Rightpet

Loco

Cockatiel

Overall satisfaction

3/5

Acquired:

Gender: N/A

Appearance

4/5

Friendly with owner

5/5

Friendly with family

5/5

Trainability

4/5

ActivityLevel

5/5

Song-vocal quality

5/5

Mimics sounds-words

3/5

Health

5/5

Easy to feed

0/5

Easy to clean and maintain habitat

5/5

Loco bird

By

United States

Posted Feb 17, 2009

I adopted a cockatiel from a rather dysfuntional environment.  The poor bird had been through a lot and its cage was literally caked with waste when I got him.  He was obviously very interested in mimicry and learned to cluck back at me within a week.  Soon after he began to whistle Dixie and the Andy Griffith tune.  He learned Jingle Bells in about a week.  He also mimics the pattern of words said but doesnt actually talk per se.  If you say "shut up" he comes back with "ba ba" which is close but not really talking.  I have heard that very few cockatiels do talk so I am impressed with what he does as is. 

My sister also has a cocaktiel (female) which does not whistle tunes or mimic but is hand trained.  The female appears to have much less personality than my male does.  She is one of the "pied" type where my male is a normal gray.  He is also very small in comparison with her female, I guess because he was home hatched and her female came from a pet store (probably from a breeder).  My male is just now becoming somewhat hand trained but I doubt he will ever allow himself to be pet, there was just too much trauma previously for that kind of trust.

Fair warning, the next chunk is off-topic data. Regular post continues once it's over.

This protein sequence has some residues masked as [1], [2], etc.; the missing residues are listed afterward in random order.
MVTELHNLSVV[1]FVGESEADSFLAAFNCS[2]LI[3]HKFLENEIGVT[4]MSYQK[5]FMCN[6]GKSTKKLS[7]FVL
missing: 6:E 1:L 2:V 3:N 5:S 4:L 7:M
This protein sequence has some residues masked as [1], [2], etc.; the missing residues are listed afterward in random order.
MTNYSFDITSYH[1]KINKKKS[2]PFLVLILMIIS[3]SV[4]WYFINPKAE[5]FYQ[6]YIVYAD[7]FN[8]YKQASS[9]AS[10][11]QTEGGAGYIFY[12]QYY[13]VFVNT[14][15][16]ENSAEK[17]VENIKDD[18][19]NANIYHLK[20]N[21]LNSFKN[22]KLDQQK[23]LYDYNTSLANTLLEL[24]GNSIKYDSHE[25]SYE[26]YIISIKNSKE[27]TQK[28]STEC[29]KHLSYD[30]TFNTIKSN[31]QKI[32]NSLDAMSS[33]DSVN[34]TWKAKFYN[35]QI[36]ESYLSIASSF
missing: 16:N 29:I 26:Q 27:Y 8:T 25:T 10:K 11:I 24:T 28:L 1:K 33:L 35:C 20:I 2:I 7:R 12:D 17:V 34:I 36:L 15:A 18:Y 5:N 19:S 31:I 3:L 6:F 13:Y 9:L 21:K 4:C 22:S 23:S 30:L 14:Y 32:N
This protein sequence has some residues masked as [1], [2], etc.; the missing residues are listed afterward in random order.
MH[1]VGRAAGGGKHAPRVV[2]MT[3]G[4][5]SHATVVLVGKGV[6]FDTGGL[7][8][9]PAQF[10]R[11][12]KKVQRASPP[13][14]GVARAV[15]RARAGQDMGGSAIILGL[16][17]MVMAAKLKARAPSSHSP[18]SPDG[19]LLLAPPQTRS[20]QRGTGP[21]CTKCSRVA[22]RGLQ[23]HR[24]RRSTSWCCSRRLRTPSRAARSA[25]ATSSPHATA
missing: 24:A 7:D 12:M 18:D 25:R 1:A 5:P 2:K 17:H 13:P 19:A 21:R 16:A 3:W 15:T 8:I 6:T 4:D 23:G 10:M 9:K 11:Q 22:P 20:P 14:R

Loco is unfortunately a screamer though.  If he something is different or other people come to the house he has to be covered because he screams a blue streak.  He can be heard outside the apartment, out to the parking lot, all the way to the mailboxes.  My sister's cockatiel is very quiet, probably because she has another bird (some kind of small parrot).  Loco and my sister's bird "flappy" will be mating this spring.  Loco has met with flappy and he loves her dearly.      

    

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